You can see, dear friends of this Hannah Arendt Conference, how a lot is illuminated from this point in the lecture. It illuminates itself, both to the front, to the meaning that the conclusion of this lecture could assume, as well as to the back, to the sense of the title of this lecture and the sense of the suggestion to start an Arendt's conversation on the democratic question.
Here it was not about taking up a purely literal, intersubjective communication about Arendtian topics, but about expanding those also political we-modes in which the responsive, time-confronting dimension of Arendt's way of thinking - and thus its historical meaning - becomes audible.
You have probably also noticed, dear friends and conference guests, that already in discussing the first moment of Lefort's incision, i.e. his experience of the totalitarian, which is equally relevant for the 'form' of the theory and for the identity of our political we, the 'democratic question' could or would no longer treat as a Lefort title and a Lefort theme. Indeed: in the last twenty years there has been, relatively suddenly, and undoubtedly connected with the seismic tremors of the 'earth', which belongs to the 'heaven' of our time and meaning horizons and its radical changes, a whole constellation of drastic, new approaches to the political.
For the theories, discourses, questions and ways of understanding that form them - all of which, in an Arendtian sense, are also action-oriented without being directly pragmatic - 'The Constellation of the Democratic Question' is an appropriate and good name.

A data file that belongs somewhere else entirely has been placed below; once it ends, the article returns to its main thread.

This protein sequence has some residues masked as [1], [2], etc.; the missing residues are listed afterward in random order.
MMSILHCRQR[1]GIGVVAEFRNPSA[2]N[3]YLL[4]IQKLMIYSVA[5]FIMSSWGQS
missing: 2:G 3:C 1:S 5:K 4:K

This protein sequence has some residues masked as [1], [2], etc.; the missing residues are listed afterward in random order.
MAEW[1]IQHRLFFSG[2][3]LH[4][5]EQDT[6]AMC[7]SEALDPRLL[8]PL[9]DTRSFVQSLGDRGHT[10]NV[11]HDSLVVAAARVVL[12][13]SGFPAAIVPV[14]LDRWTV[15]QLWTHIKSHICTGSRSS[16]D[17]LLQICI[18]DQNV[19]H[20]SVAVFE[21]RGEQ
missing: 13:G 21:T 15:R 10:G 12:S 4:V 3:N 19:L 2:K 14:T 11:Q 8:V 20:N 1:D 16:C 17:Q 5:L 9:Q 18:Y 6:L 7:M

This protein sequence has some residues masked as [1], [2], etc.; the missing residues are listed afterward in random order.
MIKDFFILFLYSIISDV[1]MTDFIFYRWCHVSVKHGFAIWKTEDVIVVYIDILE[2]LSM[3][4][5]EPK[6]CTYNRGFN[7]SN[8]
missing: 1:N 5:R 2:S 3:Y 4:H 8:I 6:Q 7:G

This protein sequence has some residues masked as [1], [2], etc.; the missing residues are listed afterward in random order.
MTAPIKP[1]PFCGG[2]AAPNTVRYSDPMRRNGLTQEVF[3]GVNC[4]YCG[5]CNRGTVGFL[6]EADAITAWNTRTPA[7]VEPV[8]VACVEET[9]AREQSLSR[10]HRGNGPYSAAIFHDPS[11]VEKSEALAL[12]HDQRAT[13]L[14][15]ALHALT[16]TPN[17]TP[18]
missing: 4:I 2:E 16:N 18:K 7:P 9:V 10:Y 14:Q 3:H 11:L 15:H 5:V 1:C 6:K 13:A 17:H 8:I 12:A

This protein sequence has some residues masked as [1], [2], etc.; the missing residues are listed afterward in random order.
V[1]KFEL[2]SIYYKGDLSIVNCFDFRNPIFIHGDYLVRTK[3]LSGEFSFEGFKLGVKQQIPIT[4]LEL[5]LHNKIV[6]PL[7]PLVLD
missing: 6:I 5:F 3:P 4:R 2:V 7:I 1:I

In them, modes of experience of the political have paved the way for which the banishment of the specter of freedom mentioned above is no longer the obvious prerequisite for being able to think, understand and act politically 'well enough'. In them it succeeds for the first time - be it 'in' modernity or at its threshold of transference - the depoliticizing dimension of the bourgeois world and its history, their false promises, the political in a social one that is free of antagonism and nobility, purely of interest and value Bringing back the interior, confronting it in a way that no longer has the reactive and the subliminally subaltern, which has determined the forms of this confrontation for more than two centuries. That means: those forms of the almost always anti-liberal, the often anti-rational and, in a decisive way, also anti-democratic, from which even such outstanding approaches to the political as those of Sorel or Carl Schmitt could hardly really break free .
These ways of accessing, this way of understanding the political (and when 'understanding' we should, with Hannah Arendt, think of what is 'facing', the confrontation with what is and with what is to come - from the future and the past , makes possible) could not only come about through the open cracks that the psycho and social ontology of the modern age, almost 'realized' in many places, has historically got. (That means that dichotomous double ontology, which is called to reduce everything to a purely subjective, threshold-free inner, or to a purely objective - and so fully outer outer - and thus carries on the form of metaphysics also in the 'anti-metaphysical'. )